Altron Karabina began the work of building the platform which includes a customised website and mobile app. Through technical expertise and a deep understanding of the digital landscape – using Microsoft Azure, asp.net and a Cosmos database – people are now able to access a user-friendly site that is accessible via mobile, tablet or desktop devices.

“We are delighted to be an integral part of the remarkable Living with Cancer journey, and we will continue to provide the technology support that will bring this powerful resource to a wider community in South Africa,” added Govender. “Our Altron values talk to being passionate about our customers, partners, employees and the communities we work in and as a group, we have chosen three areas where we can make a visible societal impact – one of these being healthcare management.”

Tracking Data for Long-term Impact

Testament to the passion and commitment of each stakeholder, the Living with Cancer website is now live and provides a powerful community platform for people who have been diagnosed with any type of cancer, and who are in different stages of their cancer journey. The beautifully designed and user-friendly site allows users to capture and track their journey by constantly updating information such as diagnosis, date of diagnosis, stage, and well-being status.

“We have been very intentional and deliberate with the language and questions presented on the site, working with a psychologist and other professionals to ensure the user journey is supportive, accessible and positive in every aspect,” added Wagner.

Importantly, the website not only tracks and captures individual journeys, but it acts as a central hub of resources and information (including access to Wagner’s Podcast). The website also provides multiple ways in which people can connect and become part of the Living With Cancer support group.

The value of data in saving lives

“The implementation of a patient-led registry is a very exciting project to the Cancer Alliance, and we feel that this project will allow cancer patients to speak up about their cancer – and allow them to be part of the solution,” said Linda Greef of the Cancer Alliance. “This is a great step in getting cancer services to become more equitable and available to most South Africans.”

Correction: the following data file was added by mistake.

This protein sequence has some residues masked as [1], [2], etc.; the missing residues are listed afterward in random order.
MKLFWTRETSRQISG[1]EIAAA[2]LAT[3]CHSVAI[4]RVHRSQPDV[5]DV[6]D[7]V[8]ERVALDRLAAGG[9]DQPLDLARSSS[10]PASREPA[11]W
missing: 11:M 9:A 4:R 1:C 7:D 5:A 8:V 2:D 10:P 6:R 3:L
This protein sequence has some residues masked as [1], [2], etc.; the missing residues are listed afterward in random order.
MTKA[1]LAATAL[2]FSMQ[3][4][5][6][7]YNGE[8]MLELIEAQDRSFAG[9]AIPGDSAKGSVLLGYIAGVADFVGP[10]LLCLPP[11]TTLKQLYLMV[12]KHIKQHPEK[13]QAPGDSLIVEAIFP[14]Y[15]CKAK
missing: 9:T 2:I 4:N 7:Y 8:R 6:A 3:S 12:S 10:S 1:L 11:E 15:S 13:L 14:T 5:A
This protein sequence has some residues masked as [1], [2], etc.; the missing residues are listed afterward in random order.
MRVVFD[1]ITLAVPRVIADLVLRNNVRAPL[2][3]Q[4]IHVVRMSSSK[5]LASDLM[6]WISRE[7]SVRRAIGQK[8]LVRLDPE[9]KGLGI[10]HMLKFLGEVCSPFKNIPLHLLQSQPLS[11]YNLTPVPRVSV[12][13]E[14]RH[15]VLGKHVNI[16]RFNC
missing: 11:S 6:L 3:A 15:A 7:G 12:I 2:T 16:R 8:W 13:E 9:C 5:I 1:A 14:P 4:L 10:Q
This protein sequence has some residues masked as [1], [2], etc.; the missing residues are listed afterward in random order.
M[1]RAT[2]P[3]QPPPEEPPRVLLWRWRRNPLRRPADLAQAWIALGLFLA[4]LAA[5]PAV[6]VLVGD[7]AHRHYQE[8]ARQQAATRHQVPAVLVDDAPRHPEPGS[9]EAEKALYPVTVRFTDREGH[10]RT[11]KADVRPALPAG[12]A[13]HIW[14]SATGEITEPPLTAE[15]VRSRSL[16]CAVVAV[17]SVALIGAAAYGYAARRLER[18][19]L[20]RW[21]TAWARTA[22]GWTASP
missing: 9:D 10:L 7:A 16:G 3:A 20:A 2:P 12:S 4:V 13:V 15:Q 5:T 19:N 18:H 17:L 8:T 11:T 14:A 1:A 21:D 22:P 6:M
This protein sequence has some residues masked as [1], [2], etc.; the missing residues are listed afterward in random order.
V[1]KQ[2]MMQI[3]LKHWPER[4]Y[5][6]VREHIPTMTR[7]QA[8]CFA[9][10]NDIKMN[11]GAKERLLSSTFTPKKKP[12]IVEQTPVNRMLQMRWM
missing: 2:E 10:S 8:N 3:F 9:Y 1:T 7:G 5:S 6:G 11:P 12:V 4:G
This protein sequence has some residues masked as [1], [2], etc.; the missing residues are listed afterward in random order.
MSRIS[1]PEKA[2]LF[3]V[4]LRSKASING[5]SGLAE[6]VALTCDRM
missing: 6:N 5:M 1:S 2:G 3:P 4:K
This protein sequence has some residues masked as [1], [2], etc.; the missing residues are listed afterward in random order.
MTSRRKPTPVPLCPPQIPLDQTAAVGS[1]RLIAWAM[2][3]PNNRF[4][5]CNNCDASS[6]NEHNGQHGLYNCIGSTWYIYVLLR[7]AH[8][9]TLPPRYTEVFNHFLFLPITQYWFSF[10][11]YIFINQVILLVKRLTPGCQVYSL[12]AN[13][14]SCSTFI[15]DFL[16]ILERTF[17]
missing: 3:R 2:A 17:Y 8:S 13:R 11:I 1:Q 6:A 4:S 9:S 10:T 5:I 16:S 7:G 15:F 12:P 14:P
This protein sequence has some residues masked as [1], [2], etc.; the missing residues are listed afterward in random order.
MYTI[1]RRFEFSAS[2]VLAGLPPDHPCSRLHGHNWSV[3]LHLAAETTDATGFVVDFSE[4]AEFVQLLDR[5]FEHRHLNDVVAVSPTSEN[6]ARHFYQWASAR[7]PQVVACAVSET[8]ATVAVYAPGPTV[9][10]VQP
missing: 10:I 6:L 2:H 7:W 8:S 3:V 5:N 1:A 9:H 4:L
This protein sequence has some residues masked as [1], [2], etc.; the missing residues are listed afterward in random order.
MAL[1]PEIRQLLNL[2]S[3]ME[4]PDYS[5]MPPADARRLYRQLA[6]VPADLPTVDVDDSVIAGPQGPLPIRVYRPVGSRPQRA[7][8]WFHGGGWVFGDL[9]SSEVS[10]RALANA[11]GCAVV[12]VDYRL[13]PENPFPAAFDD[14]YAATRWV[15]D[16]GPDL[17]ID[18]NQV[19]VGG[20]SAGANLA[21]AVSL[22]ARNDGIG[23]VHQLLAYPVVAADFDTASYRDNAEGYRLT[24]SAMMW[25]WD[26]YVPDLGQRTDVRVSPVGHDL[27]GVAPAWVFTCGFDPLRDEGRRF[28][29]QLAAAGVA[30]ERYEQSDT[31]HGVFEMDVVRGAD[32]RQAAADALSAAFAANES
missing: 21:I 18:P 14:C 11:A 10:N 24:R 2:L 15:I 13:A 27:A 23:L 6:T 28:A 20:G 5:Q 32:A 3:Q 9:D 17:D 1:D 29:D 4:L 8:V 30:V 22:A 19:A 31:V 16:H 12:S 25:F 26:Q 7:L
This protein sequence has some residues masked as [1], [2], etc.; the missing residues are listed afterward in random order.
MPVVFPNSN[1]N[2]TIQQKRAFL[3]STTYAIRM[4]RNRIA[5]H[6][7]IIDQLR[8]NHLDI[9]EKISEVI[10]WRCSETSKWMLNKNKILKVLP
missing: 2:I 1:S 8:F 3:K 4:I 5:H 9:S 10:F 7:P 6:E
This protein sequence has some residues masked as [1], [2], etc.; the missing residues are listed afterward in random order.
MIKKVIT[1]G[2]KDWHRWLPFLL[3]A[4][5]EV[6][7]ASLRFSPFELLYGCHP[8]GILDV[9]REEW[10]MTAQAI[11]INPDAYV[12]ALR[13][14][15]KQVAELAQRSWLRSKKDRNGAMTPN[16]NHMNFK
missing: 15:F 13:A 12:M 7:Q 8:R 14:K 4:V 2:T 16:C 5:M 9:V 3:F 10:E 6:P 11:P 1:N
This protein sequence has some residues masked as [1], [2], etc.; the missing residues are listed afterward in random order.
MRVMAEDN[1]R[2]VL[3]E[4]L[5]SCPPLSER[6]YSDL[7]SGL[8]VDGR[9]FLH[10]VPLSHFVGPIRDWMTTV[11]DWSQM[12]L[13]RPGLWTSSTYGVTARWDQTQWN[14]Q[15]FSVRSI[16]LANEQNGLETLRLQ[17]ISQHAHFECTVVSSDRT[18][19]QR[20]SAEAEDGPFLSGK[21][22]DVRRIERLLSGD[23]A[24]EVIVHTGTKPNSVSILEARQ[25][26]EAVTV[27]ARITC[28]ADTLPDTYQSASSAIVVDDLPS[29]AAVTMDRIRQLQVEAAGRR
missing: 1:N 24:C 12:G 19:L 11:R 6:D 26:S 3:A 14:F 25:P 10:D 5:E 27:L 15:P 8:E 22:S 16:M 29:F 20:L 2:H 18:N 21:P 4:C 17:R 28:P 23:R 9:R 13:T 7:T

She added that they need statistics to ‘change the reality’ of cancer services in South Africa because if they do not have statistics, they cannot know how big the cancer problem is and therefore cannot plan properly.

“It is with this in mind that we ask all kinds of patients to stand up, speak up, be counted and to be part of the solution,” Greef said. “The fact that Dr. Singh from the National Cancer registry is willing to use the data from the Living with Cancer patient registry to enhance the current cancer registry is a big plus, and we commend the NCR for being so inclusive and open to support this innovative App. This means that the data that the LWC patient-led cancer registry collates will be added to the current National Cancer registry to look at cancer incidents and to improve planning for cancer services in South Africa in the long run. This is phenomenal news for all stakeholders, and for South Africa at large.”

Wagner stressed: “If we can collaborate and unite as a community, then we can really make a difference, as I truly believe in the importance of community support during a lifelong cancer journey.